Last week a Hilton Head Island woman was bitten by an eight-foot alligator when walking her dog around a lagoon in Hilton Head Plantation.
According to Fire Rescue personnel, a witness heard a commotion near the lagoon located near her home. She investigated and found the victim in the water with an alligator latched on to her lower leg(s). The witness entered the water and tried to pull the victim back to safety. The witness’s husband joined the rescue efforts and together they were able to free the woman and call 911. Following treatment at the scene, the woman was transported to Memorial Health in Savannah. The dog was not harmed.
S.C. Department of Natural Resources (DNR) arranged for removal and euthanization of the alligator, and plan to examine its contents to determine if had been fed. When fed, alligators overcome their natural wariness and can begin to associate people with food. Click here to read the Town of Hilton Head’s news release.
While this incident did not happen in Palmetto Dunes, we do want to take this opportunity to remind owners and guests to always use caution around our lakes and lagoons and to remain vigilant of their surroundings.
We encourage all short-term rental property owners to download our Alligator Fact sheet to share with your guests. Click here to download. Copies are also available for pick-up in our Admin and Pass offices.
What should I do if I encounter an alligator I believe to be aggressive or habituated to humans?
Alligators are regularly observed in and around bodies of water in Palmetto Dunes. If you encounter an alligator that is aggressive or have a safety concern, please call Dispatch at 843-785-1120.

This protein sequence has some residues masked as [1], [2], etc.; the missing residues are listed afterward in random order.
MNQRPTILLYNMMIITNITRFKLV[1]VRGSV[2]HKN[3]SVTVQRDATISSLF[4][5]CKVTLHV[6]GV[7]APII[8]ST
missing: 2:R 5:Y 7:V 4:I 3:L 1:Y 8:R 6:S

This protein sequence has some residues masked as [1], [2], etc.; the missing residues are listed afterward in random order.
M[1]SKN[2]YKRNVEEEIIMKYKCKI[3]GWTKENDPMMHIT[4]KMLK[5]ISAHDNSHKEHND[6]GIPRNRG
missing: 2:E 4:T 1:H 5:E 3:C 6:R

How does the association handle reports of aggressive or habituated alligators?
SCDNR establishes procedures for managing alligators, and permits removal of alligators who exhibit aggressiveness, habituated behavior towards humans, illness/injury, or inhabit a recreational swimming area. When we receive a call, a Security officer is dispatched in an attempt to locate the alligator. Additionally, a third-party wildlife service provider is contacted to locate and/or monitor the alligator. Our Security Department will rely on the recommendation of the wildlife service provider in determining if an alligator should be harvested.
What happens to an alligator once removed?
Once they become too familiar with people, alligators lose their fear of humans, necessitating their removal for the safety of everyone concerned. All removed alligators are exterminated per South Carolina State Law. Relocation is illegal due to the creatures’ strong homing instinct.
Concerns about having negative encounters with alligators can largely be dissolved with common sense and an understanding of alligator behavior. Below are several tips for safety. We encourage you to share these with your visiting family members, friends, and guests.
- Do not feed alligators. When alligators start associating people with food, they will be more likely to approach you. Do not feed ducks, turtles, fish, or any other animals inhabiting water either. This food source attracts alligators and similarly trains them to associate humans with food.
- Be aware of your surroundings. If you’re in an alligator-friendly habitat—just about any body of water in the Lowcountry—be mindful of your environment.
- Keep your distance. If you encounter an alligator, walk backward and back away from it. A safe distance from an adult alligator should be maintained at about 60 feet. If the alligator hisses or lunges at you, you are too close.
- Keep your pets and children away from alligators. Large alligators do not recognize the difference between domestic pets and wild food sources. When they are hungry, alligators act on their hunting instinct. Do not allow pets or children to swim in, drink, or play at the edge of waters inhabited by alligators. To an alligator, any splash potentially means a food source is in the water.